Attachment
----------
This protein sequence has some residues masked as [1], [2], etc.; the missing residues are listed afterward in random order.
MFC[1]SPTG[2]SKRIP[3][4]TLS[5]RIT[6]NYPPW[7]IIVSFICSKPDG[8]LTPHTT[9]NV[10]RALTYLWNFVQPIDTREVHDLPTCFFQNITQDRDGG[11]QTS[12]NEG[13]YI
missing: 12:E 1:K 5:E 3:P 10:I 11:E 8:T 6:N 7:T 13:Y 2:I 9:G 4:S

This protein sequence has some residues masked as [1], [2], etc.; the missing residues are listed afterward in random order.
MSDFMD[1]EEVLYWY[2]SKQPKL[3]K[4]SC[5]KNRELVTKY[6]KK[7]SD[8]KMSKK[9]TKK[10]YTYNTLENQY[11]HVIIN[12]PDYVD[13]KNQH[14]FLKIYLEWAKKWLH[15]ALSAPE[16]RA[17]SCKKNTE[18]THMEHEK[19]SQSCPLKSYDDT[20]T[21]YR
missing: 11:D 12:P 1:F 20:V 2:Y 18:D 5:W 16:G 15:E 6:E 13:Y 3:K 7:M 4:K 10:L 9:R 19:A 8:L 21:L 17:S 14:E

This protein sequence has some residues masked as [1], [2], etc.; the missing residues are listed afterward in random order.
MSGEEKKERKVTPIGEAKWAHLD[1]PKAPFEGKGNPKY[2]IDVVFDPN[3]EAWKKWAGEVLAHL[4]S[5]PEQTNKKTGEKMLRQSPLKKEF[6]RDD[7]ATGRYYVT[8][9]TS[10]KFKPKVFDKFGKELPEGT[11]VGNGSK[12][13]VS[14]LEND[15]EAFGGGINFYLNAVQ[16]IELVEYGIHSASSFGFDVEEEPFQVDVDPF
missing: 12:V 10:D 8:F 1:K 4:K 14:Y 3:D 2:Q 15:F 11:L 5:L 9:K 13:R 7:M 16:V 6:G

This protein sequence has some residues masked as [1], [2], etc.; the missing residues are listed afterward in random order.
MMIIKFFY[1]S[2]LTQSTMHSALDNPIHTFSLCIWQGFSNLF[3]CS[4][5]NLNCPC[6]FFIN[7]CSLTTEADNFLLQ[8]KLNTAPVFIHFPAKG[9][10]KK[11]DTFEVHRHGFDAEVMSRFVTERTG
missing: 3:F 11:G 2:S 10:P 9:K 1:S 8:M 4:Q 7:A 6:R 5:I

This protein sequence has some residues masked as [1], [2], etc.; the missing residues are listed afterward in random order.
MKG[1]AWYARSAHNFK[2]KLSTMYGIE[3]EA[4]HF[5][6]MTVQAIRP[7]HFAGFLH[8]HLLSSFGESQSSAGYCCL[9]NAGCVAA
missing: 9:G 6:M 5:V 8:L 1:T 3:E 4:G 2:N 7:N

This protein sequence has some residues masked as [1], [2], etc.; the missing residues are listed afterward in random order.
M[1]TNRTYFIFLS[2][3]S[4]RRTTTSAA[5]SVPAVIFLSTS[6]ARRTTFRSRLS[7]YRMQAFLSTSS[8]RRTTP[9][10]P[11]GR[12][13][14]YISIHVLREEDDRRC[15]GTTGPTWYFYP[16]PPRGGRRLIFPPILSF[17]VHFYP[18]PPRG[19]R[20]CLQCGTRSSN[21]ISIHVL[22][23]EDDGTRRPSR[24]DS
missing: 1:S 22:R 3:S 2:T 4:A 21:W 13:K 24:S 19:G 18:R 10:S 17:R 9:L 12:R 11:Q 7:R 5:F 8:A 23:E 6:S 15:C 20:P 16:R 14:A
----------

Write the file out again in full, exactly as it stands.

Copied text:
This protein sequence has some residues masked as [1], [2], etc.; the missing residues are listed afterward in random order.
MFC[1]SPTG[2]SKRIP[3][4]TLS[5]RIT[6]NYPPW[7]IIVSFICSKPDG[8]LTPHTT[9]NV[10]RALTYLWNFVQPIDTREVHDLPTCFFQNITQDRDGG[11]QTS[12]NEG[13]YI
missing: 12:E 1:K 5:E 3:P 10:I 11:E 8:T 6:N 7:T 13:Y 2:I 9:G 4:S

This protein sequence has some residues masked as [1], [2], etc.; the missing residues are listed afterward in random order.
MSDFMD[1]EEVLYWY[2]SKQPKL[3]K[4]SC[5]KNRELVTKY[6]KK[7]SD[8]KMSKK[9]TKK[10]YTYNTLENQY[11]HVIIN[12]PDYVD[13]KNQH[14]FLKIYLEWAKKWLH[15]ALSAPE[16]RA[17]SCKKNTE[18]THMEHEK[19]SQSCPLKSYDDT[20]T[21]YR
missing: 11:D 12:P 1:F 20:V 2:Y 18:D 5:W 16:G 15:E 6:E 13:Y 3:K 7:M 4:K 10:L 9:R 19:A 8:L 21:L 17:S 14:E

This protein sequence has some residues masked as [1], [2], etc.; the missing residues are listed afterward in random order.
MSGEEKKERKVTPIGEAKWAHLD[1]PKAPFEGKGNPKY[2]IDVVFDPN[3]EAWKKWAGEVLAHL[4]S[5]PEQTNKKTGEKMLRQSPLKKEF[6]RDD[7]ATGRYYVT[8][9]TS[10]KFKPKVFDKFGKELPEGT[11]VGNGSK[12][13]VS[14]LEND[15]EAFGGGINFYLNAVQ[16]IELVEYGIHSASSFGFDVEEEPFQVDVDPF
missing: 12:V 10:D 8:F 1:K 4:K 14:Y 3:D 2:Q 15:F 11:L 5:L 9:K 13:R 7:M 16:V 6:G

This protein sequence has some residues masked as [1], [2], etc.; the missing residues are listed afterward in random order.
MMIIKFFY[1]S[2]LTQSTMHSALDNPIHTFSLCIWQGFSNLF[3]CS[4][5]NLNCPC[6]FFIN[7]CSLTTEADNFLLQ[8]KLNTAPVFIHFPAKG[9][10]KK[11]DTFEVHRHGFDAEVMSRFVTERTG
missing: 3:F 11:G 2:S 10:P 9:K 1:S 8:M 4:Q 7:A 6:R 5:I

This protein sequence has some residues masked as [1], [2], etc.; the missing residues are listed afterward in random order.
MKG[1]AWYARSAHNFK[2]KLSTMYGIE[3]EA[4]HF[5][6]MTVQAIRP[7]HFAGFLH[8]HLLSSFGESQSSAGYCCL[9]NAGCVAA
missing: 9:G 6:M 5:V 8:L 1:T 3:E 4:G 2:N 7:N

This protein sequence has some residues masked as [1], [2], etc.; the missing residues are listed afterward in random order.
M[1]TNRTYFIFLS[2][3]S[4]RRTTTSAA[5]SVPAVIFLSTS[6]ARRTTFRSRLS[7]YRMQAFLSTSS[8]RRTTP[9][10]P[11]GR[12][13][14]YISIHVLREEDDRRC[15]GTTGPTWYFYP[16]PPRGGRRLIFPPILSF[17]VHFYP[18]PPRG[19]R[20]CLQCGTRSSN[21]ISIHVL[22][23]EDDGTRRPSR[24]DS
missing: 1:S 22:R 3:S 2:T 4:A 21:W 13:K 24:S 19:G 18:R 10:S 17:R 9:L 12:R 11:Q 7:R 5:F 8:A 23:E 6:S 15:C 20:P 16:R 14:A